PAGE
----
Inthe light independent reaction CO2 is also converted to O2 bythe plant.
It is taken up by the leaf through the stomata and diffuses throughto the chloroplast, where it combines with RuBP to form an unstable six-carbonmolecule. This breaks down into two GP molecules which are converted to TPusing the NADPH and ATP from the light dependent reaction. The two TP moleculescombine to form a hexose sugar that can be used to form other compounds. Afterdisassociating with other compounds, O2 is released into the air. Inrespiration, more CO2 is released into the atmosphere and chemicalenergy is produced from internal processes in a plant in several stages. Duringglycolysis, two ATP molecules are used to phosphorylate glucose and break itdown into two 3-carbon molecules. These are then converted to pyruvate,reducing two molecules of NAD and using the energy released to convert fourmolecules of ADP to ATP. Pyruvate diffuses from the cytoplasm to the mitochondrialmatrix in the link reaction, where it gets converted into acetyl coenzyme A andreleases a CO2 molecule as well as reducing another NAD molecule.
Inthe Krebs cycle, acetyl coenzyme A is combined into a six-carbon compound.Carbon bonds are broken down step-by-step, releasing CO2 and energyin the form of ATP and NADH with each broken bond. Nitrogenis used in the formation of amino acids, which are used to construct proteins.Although the air is around 80% nitrogen, in this form nitrogen is too unreactiveto be used by plants. Nitrates, however, can be used. This is achieved by thenitrogen cycle, wherein gaseous nitrogen is converted to nitrates.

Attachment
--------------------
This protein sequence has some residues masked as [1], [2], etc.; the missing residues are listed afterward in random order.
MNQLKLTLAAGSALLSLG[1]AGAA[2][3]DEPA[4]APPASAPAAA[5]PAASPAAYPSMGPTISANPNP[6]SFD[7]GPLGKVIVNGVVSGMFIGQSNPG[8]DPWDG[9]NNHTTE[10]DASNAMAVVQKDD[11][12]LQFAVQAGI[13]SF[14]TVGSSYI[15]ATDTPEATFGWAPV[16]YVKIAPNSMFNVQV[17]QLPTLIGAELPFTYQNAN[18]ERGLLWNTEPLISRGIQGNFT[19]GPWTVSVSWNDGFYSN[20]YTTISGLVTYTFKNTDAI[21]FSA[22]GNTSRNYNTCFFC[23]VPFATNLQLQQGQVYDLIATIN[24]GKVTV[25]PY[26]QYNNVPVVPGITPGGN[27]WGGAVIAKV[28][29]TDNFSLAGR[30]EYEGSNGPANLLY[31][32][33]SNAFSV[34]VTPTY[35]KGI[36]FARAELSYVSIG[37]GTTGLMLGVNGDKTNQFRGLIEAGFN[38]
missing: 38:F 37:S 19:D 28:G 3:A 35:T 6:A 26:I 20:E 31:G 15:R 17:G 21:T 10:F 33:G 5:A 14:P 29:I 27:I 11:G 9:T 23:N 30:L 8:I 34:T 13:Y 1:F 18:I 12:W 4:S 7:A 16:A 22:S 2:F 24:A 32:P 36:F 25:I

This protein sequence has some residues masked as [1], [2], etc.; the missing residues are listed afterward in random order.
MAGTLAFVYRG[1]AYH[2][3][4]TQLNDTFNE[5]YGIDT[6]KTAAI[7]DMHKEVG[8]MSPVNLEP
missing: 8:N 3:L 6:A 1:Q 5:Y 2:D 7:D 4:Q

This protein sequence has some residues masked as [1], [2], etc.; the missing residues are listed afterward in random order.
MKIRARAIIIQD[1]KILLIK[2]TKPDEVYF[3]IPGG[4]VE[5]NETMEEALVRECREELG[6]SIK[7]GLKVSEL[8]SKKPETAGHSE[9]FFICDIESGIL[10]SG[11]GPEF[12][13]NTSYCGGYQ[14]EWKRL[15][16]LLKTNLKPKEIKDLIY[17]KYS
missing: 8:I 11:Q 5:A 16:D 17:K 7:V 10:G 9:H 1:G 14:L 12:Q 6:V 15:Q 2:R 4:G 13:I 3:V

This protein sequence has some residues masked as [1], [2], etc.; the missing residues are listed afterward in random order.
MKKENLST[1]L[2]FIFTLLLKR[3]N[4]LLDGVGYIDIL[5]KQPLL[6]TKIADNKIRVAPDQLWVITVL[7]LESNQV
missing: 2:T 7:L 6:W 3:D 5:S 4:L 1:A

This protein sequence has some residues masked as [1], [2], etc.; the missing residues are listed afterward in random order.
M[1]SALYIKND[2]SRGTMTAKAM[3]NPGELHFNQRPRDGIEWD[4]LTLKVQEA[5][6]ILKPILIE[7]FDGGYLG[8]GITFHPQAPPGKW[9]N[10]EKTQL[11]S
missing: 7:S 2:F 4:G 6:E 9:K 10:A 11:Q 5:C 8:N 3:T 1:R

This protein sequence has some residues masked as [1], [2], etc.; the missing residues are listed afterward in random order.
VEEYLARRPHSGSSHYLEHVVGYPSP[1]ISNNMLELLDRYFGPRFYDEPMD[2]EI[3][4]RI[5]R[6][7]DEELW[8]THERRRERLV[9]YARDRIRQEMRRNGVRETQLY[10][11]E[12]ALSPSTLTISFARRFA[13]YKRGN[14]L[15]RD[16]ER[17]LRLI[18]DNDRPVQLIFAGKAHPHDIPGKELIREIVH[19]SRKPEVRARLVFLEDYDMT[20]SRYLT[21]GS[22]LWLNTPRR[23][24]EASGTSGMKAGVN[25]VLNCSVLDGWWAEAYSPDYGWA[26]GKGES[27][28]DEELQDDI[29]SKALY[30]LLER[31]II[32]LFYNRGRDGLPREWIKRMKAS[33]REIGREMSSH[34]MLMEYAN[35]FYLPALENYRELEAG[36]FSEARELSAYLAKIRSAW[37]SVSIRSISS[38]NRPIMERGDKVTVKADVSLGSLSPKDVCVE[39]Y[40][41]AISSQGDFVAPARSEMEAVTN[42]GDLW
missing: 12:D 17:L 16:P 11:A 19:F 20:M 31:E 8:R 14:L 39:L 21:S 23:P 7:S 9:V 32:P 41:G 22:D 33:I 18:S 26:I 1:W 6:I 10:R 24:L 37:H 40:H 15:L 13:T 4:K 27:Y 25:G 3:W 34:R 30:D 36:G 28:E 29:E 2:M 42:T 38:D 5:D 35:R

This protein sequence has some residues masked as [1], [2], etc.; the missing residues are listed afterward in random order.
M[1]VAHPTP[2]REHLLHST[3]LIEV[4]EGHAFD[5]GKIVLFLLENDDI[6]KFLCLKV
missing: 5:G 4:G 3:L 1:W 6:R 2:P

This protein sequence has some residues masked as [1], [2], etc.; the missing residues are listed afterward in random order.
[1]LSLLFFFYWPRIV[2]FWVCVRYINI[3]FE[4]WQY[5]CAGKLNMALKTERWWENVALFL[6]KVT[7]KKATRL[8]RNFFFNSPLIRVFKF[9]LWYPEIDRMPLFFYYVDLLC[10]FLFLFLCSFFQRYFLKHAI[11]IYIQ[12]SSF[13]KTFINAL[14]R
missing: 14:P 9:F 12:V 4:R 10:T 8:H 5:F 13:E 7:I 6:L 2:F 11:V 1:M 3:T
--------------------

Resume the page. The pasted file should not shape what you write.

Nitrogenfixing bacteria in the soil and nodules of plant roots convert nitrogen in theair to inorganic nitrogen compounds, as does lightning. The Haber processconverts gaseous nitrogen to ammonia, which are then converted to nitrates bynitrifying bacteria found in the soil. These compounds are all taken up by theplants, which use them to create proteins from amino acids. When these plantsare eaten by animals, their biomass is transferred to the animal.
Wastematerial is broken down by decomposers, returning nitrogen to the soil in theform of ammonia where it is converted to nitrates by nitrifying bacteria again.Decomposers also break down the bodies of dead animals, returning the nitrogenin their biomass to the soil as ammonia as well. Eutrophicationis a process that kills all organisms living in a body of water.
Excessnutrients from fertilisers travel through underground water channels intorivers or lakes, or are flushed into them by rainwater. These cause an algalbloom, a large growth of plants that require these nutrients to grow. Thisblocks out the sunlight and uses up the oxygen in the lake in a positivefeedback loop, killing plants that required sunlight. These plants aredecomposed, using up even more oxygen. The ecosystem ultimately dies when somuch oxygen is used up that none of the lifeforms can survive.